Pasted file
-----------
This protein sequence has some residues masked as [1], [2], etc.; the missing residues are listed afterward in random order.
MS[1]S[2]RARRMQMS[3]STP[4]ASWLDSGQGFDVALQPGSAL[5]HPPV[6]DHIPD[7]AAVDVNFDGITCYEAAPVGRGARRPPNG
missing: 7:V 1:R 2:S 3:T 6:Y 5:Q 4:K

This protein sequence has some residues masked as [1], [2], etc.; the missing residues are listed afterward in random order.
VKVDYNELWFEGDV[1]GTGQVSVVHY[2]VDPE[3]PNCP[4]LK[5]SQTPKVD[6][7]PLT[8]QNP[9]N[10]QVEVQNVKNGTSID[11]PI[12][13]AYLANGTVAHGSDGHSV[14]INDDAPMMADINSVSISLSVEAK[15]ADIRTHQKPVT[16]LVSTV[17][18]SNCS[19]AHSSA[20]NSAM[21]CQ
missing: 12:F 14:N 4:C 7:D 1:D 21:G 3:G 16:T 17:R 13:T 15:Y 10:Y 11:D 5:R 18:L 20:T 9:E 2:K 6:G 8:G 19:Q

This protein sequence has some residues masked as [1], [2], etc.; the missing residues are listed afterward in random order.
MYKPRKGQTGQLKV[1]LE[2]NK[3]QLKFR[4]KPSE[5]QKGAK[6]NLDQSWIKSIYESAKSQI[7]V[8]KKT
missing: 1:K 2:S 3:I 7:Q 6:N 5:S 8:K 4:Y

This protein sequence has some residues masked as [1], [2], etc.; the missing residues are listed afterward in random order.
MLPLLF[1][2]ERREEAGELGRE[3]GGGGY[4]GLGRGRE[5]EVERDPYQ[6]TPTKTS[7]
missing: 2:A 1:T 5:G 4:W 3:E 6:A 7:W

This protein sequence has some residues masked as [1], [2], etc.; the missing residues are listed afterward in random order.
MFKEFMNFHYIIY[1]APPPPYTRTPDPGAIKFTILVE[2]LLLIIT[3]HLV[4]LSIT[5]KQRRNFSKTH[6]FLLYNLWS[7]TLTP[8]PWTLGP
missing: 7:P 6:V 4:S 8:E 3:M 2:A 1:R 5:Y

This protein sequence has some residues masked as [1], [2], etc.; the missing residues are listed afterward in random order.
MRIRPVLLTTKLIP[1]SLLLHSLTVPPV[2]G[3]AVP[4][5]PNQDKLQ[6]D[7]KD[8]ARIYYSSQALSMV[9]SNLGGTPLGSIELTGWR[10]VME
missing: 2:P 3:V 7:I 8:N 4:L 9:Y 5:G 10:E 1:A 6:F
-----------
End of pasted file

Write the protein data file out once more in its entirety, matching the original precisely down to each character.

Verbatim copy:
This protein sequence has some residues masked as [1], [2], etc.; the missing residues are listed afterward in random order.
MS[1]S[2]RARRMQMS[3]STP[4]ASWLDSGQGFDVALQPGSAL[5]HPPV[6]DHIPD[7]AAVDVNFDGITCYEAAPVGRGARRPPNG
missing: 7:V 1:R 2:S 3:T 6:Y 5:Q 4:K

This protein sequence has some residues masked as [1], [2], etc.; the missing residues are listed afterward in random order.
VKVDYNELWFEGDV[1]GTGQVSVVHY[2]VDPE[3]PNCP[4]LK[5]SQTPKVD[6][7]PLT[8]QNP[9]N[10]QVEVQNVKNGTSID[11]PI[12][13]AYLANGTVAHGSDGHSV[14]INDDAPMMADINSVSISLSVEAK[15]ADIRTHQKPVT[16]LVSTV[17][18]SNCS[19]AHSSA[20]NSAM[21]CQ
missing: 12:F 14:N 4:C 7:D 1:D 21:G 3:G 16:T 17:R 13:T 15:Y 10:Y 11:D 5:R 18:L 20:T 9:E 2:K 6:G 8:G 19:Q

This protein sequence has some residues masked as [1], [2], etc.; the missing residues are listed afterward in random order.
MYKPRKGQTGQLKV[1]LE[2]NK[3]QLKFR[4]KPSE[5]QKGAK[6]NLDQSWIKSIYESAKSQI[7]V[8]KKT
missing: 1:K 2:S 3:I 7:Q 6:N 5:S 8:K 4:Y

This protein sequence has some residues masked as [1], [2], etc.; the missing residues are listed afterward in random order.
MLPLLF[1][2]ERREEAGELGRE[3]GGGGY[4]GLGRGRE[5]EVERDPYQ[6]TPTKTS[7]
missing: 2:A 1:T 5:G 4:W 3:E 6:A 7:W

This protein sequence has some residues masked as [1], [2], etc.; the missing residues are listed afterward in random order.
MFKEFMNFHYIIY[1]APPPPYTRTPDPGAIKFTILVE[2]LLLIIT[3]HLV[4]LSIT[5]KQRRNFSKTH[6]FLLYNLWS[7]TLTP[8]PWTLGP
missing: 7:P 6:V 4:S 8:E 3:M 2:A 1:R 5:Y

This protein sequence has some residues masked as [1], [2], etc.; the missing residues are listed afterward in random order.
MRIRPVLLTTKLIP[1]SLLLHSLTVPPV[2]G[3]AVP[4][5]PNQDKLQ[6]D[7]KD[8]ARIYYSSQALSMV[9]SNLGGTPLGSIELTGWR[10]VME
missing: 2:P 3:V 7:I 8:N 4:L 9:Y 5:G 10:E 1:A 6:F